Western leaders rebuked Russian President Vladimir Putin for supporting Syria's Bashar al-Assad's attempt to crush a two-year-old uprising, setting the stage for a tense G8 summit of the world's most powerful nations.
U.S. President Barack Obama is expected to use his first face-to-face meeting with Putin in a year to try to persuade the Kremlin chief to bring Assad to the negotiating table to end a conflict in which at least 93,000 people have been killed.
British Prime Minister David Cameron, who is chairing the G8 summit in a remote golf resort in Northern Ireland, conceded there was "a big difference" between the positions of Russia and the West on how to resolve the war.
In some of his most colourful remarks on Syria, Putin described anti-Assad rebels as cannibals who ate human flesh and warned Obama of the dangers of giving guns to such people. Moscow also said it would not permit no-fly zones over to Syria.
For their part, Western leaders have criticised Russia, Syria's most powerful ally, for sending weapons to Assad forces and considering deliveries of a sophisticated missile system.
"How can we allow that Russia continues to deliver arms to the Bashar al-Assad regime when the opposition receives very few and is being massacred?" French President Francois Hollande said.
Stung by recent victories for Assad's forces and their support from Hezbollah guerrillas, the United States said last week it would step up military aid to the rebels including automatic weapons, light mortars and rocket-propelled grenades.
In an apparent response to this development, Assad said Europe would "pay the price" if it delivered arms to rebel forces, saying that would result in the export of terrorism to Europe.
"Terrorists will gain experience in combat and return with extremist ideologies," he said in an advance extract of an interview due to be published in the Frankfurter Allgemeine Zeitung on Tuesday.
Divisions over Syria dominated the atmosphere as global leaders streamed into the heavily guarded resort in Northern Ireland, a place once rocked by decades of violence but which Cameron now wants to showcase as a model of conflict resolution.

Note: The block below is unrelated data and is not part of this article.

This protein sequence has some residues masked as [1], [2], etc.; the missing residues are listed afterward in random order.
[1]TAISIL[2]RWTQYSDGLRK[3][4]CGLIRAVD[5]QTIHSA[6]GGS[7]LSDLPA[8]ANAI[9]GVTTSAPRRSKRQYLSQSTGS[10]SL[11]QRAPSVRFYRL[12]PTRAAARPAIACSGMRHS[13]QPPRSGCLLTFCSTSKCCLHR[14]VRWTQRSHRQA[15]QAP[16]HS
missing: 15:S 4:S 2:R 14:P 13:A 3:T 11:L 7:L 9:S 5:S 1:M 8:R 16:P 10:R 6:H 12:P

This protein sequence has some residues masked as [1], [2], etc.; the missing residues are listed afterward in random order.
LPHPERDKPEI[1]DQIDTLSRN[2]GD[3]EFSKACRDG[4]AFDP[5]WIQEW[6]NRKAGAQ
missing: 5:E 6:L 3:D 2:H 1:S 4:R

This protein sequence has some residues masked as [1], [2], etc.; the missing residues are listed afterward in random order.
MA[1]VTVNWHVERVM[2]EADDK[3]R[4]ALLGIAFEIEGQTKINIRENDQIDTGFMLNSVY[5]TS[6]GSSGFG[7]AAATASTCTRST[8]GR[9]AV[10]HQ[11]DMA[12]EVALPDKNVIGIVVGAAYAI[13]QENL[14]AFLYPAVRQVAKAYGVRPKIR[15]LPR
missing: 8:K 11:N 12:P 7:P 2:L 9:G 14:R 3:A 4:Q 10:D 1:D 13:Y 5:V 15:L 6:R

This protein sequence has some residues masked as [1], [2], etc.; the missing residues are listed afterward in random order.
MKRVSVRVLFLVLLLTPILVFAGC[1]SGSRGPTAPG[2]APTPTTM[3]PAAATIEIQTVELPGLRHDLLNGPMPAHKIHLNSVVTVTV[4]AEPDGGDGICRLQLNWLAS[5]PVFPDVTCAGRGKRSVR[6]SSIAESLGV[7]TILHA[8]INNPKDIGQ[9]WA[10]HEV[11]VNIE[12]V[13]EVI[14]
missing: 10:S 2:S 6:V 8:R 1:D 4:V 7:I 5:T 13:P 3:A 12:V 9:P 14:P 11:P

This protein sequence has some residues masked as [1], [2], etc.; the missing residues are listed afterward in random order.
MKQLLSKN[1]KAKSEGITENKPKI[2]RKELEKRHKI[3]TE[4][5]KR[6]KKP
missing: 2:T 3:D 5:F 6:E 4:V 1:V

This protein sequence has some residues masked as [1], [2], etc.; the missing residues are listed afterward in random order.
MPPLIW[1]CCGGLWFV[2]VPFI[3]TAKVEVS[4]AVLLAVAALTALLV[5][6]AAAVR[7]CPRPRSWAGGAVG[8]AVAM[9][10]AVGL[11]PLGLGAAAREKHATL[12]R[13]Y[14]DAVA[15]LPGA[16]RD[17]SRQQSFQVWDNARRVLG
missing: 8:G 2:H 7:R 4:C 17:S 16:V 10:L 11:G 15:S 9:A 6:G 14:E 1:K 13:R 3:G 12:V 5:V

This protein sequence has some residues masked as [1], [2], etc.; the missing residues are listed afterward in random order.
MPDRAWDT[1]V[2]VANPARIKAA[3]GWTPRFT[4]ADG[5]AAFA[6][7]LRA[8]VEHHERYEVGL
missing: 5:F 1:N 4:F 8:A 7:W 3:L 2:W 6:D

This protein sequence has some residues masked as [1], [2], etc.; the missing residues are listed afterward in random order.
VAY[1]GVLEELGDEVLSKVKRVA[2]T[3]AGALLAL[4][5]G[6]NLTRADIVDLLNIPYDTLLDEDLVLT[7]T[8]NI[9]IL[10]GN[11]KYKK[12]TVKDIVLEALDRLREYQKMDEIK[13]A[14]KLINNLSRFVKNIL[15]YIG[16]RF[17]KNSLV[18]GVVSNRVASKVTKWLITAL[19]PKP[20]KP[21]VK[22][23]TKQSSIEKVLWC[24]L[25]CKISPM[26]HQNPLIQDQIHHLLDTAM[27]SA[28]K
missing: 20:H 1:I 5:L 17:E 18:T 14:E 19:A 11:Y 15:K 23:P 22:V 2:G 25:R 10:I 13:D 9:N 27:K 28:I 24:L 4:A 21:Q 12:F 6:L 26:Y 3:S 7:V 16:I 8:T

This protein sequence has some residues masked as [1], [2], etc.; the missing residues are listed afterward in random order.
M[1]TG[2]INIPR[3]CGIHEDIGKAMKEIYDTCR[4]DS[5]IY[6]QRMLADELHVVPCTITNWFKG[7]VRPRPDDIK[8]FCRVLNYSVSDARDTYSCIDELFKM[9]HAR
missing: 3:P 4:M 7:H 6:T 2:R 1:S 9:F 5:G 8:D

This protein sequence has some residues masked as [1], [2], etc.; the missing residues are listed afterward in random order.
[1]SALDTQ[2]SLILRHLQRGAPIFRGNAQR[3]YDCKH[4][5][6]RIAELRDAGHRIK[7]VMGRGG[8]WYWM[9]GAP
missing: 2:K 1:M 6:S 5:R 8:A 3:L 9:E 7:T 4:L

Despite the disagreements over Syria, Putin and his Western counterparts appeared cordial in their public appearances. The Kremlin chief cracked a grin as he shook Cameron's hand outside the venue, as police helicopters surveyed the site overhead.
Moscow and Washington both agree that the bloodshed in Syria should stop and say they are genuinely trying to overcome mistrust between them. They had earlier agreed to set up a Syrian peace conference in Geneva but progress has been slow.
The European Union has dropped its arms embargo on Syria, allowing France and Britain to arm the rebels, though Cameron expressed concern about some of Assad's foes.
"Let's be clear - I am as worried as anybody else about elements of the Syrian opposition, who are extremists, who support terrorism and who are a great danger to our world," Cameron said.
Syria aside, Cameron wants to focus on the formal agenda on tax, trade and transparency, dubbed "The Three Ts", topics expected to dominate discussions on Tuesday.
As the summit kicked off on Monday afternoon, the United States and the EU opened negotiations for the world's most ambitious free-trade deal, promising thousands of new jobs and accelerated growth on both sides of the Atlantic.
The spotlight was on Obama and Putin who were due to meet at about 6:30 p.m. (1730 GMT) at the Lough Erne golf resort about 10 km (7 miles) outside the Northern Irish town of Enniskillen, scene of an IRA bomb attack in 1987 that killed 11 people.
Security was tight and the venue was surrounded by a 15-ft high steel fence. Unlike previous summits which have seen often turbulent anti-capitalist protests, the meeting failed to attract any crowds, possibly due to its remote location.
In a speech in Belfast, Obama urged young people in Northern Ireland to finish making "permanent peace" and set an example to other areas of the world stricken by conflict.
Cameron could also face some awkward questions at the G8 table after a Guardian newspaper report that Britain spied on officials taking part in two Group of 20 meetings in 2009.
In a report published just hours before the G8 summit, the daily said some delegates from countries in the Group of 20 - which comprises top economies around the world - used Internet cafes that had been set up by British intelligence agencies to read their emails.
"If these allegations prove to be true, it will be condemned in the strongest fashion and the necessary action taken," said Turkish Finance Minister Mehmet Simsek, who the Guardian said had his calls intercepted by Britain.
The leaders of the United States, Japan, Canada, Russia, Germany, France, Britain and Italy - representing just over half of the $71.7 trillion global economy - will also discuss global economy and trade.
Japanese Prime Minister Shinzo Abe, German Chancellor Angela Merkel and other leaders are likely to say they are not content with progress so far in fixing their economies in the wake of the global financial crisis, according to a draft communique seen by Reuters.
Abe will use the opportunity to explain his blend of fiscal and monetary stimuli known as 'Abenomics' to the leaders as investors try to absorb the implications of a signal by the U.S. Federal Reserve it may start to slow its money-printing.